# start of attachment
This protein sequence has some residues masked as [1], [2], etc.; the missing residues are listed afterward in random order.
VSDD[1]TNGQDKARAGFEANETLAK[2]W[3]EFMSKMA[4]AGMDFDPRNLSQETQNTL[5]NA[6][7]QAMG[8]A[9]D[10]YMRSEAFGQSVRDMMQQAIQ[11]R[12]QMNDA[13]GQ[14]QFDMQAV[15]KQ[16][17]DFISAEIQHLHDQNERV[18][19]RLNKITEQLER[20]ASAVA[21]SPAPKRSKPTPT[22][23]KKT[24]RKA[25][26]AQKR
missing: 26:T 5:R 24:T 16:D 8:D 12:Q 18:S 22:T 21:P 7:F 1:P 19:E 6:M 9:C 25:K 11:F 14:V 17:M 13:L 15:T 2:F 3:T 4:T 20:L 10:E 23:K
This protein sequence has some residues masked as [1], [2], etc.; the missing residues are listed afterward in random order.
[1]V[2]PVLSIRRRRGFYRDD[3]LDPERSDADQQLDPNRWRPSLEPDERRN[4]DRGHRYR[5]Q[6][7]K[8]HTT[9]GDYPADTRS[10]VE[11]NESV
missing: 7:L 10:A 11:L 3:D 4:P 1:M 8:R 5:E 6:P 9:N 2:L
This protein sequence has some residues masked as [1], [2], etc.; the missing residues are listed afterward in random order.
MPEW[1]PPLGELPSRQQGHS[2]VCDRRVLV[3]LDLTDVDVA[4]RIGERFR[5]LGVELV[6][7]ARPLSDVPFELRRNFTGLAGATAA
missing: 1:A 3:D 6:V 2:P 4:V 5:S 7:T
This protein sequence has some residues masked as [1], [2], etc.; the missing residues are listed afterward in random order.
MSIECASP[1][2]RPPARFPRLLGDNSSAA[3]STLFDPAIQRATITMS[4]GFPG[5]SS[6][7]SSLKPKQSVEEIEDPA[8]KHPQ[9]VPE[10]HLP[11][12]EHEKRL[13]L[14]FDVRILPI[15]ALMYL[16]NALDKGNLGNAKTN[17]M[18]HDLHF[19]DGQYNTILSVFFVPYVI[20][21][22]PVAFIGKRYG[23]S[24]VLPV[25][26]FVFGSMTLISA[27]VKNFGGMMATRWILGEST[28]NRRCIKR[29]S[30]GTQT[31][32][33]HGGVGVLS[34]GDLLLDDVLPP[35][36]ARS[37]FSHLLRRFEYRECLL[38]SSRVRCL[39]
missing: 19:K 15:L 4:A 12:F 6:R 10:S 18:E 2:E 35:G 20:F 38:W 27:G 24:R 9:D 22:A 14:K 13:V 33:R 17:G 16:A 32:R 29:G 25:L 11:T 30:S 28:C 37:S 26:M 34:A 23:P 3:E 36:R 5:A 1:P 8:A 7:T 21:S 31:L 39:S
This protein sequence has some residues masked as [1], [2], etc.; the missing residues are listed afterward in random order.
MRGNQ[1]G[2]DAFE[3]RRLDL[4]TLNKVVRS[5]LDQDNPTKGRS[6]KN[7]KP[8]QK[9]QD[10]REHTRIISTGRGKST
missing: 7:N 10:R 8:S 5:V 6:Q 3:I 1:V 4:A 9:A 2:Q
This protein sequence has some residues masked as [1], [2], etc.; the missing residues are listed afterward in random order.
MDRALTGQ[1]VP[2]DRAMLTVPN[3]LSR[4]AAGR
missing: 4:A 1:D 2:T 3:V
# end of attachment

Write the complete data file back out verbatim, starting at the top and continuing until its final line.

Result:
This protein sequence has some residues masked as [1], [2], etc.; the missing residues are listed afterward in random order.
VSDD[1]TNGQDKARAGFEANETLAK[2]W[3]EFMSKMA[4]AGMDFDPRNLSQETQNTL[5]NA[6][7]QAMG[8]A[9]D[10]YMRSEAFGQSVRDMMQQAIQ[11]R[12]QMNDA[13]GQ[14]QFDMQAV[15]KQ[16][17]DFISAEIQHLHDQNERV[18][19]RLNKITEQLER[20]ASAVA[21]SPAPKRSKPTPT[22][23]KKT[24]RKA[25][26]AQKR
missing: 26:T 5:R 24:T 16:D 8:D 12:Q 18:S 22:T 21:P 7:F 1:P 19:E 6:M 9:C 25:K 11:F 14:V 17:M 13:L 15:T 2:F 3:T 4:T 20:L 10:E 23:K
This protein sequence has some residues masked as [1], [2], etc.; the missing residues are listed afterward in random order.
[1]V[2]PVLSIRRRRGFYRDD[3]LDPERSDADQQLDPNRWRPSLEPDERRN[4]DRGHRYR[5]Q[6][7]K[8]HTT[9]GDYPADTRS[10]VE[11]NESV
missing: 7:L 10:A 11:L 3:D 4:P 1:M 8:R 5:E 6:P 9:N 2:L
This protein sequence has some residues masked as [1], [2], etc.; the missing residues are listed afterward in random order.
MPEW[1]PPLGELPSRQQGHS[2]VCDRRVLV[3]LDLTDVDVA[4]RIGERFR[5]LGVELV[6][7]ARPLSDVPFELRRNFTGLAGATAA
missing: 1:A 3:D 6:V 2:P 4:V 5:S 7:T
This protein sequence has some residues masked as [1], [2], etc.; the missing residues are listed afterward in random order.
MSIECASP[1][2]RPPARFPRLLGDNSSAA[3]STLFDPAIQRATITMS[4]GFPG[5]SS[6][7]SSLKPKQSVEEIEDPA[8]KHPQ[9]VPE[10]HLP[11][12]EHEKRL[13]L[14]FDVRILPI[15]ALMYL[16]NALDKGNLGNAKTN[17]M[18]HDLHF[19]DGQYNTILSVFFVPYVI[20][21][22]PVAFIGKRYG[23]S[24]VLPV[25][26]FVFGSMTLISA[27]VKNFGGMMATRWILGEST[28]NRRCIKR[29]S[30]GTQT[31][32][33]HGGVGVLS[34]GDLLLDDVLPP[35][36]ARS[37]FSHLLRRFEYRECLL[38]SSRVRCL[39]
missing: 19:K 15:L 4:A 12:F 6:R 10:S 18:E 2:E 35:G 20:F 38:W 27:G 24:R 9:D 22:A 14:K 13:V 33:R 17:G 16:A 32:R 29:G 25:L 11:T 30:S 28:C 37:S 26:M 34:A 23:P 3:E 36:R 5:A 1:P 8:A 7:T 21:S 31:L 39:S
This protein sequence has some residues masked as [1], [2], etc.; the missing residues are listed afterward in random order.
MRGNQ[1]G[2]DAFE[3]RRLDL[4]TLNKVVRS[5]LDQDNPTKGRS[6]KN[7]KP[8]QK[9]QD[10]REHTRIISTGRGKST
missing: 7:N 10:R 8:S 5:V 6:Q 3:I 1:V 4:A 9:A 2:Q
This protein sequence has some residues masked as [1], [2], etc.; the missing residues are listed afterward in random order.
MDRALTGQ[1]VP[2]DRAMLTVPN[3]LSR[4]AAGR
missing: 4:A 1:D 2:T 3:V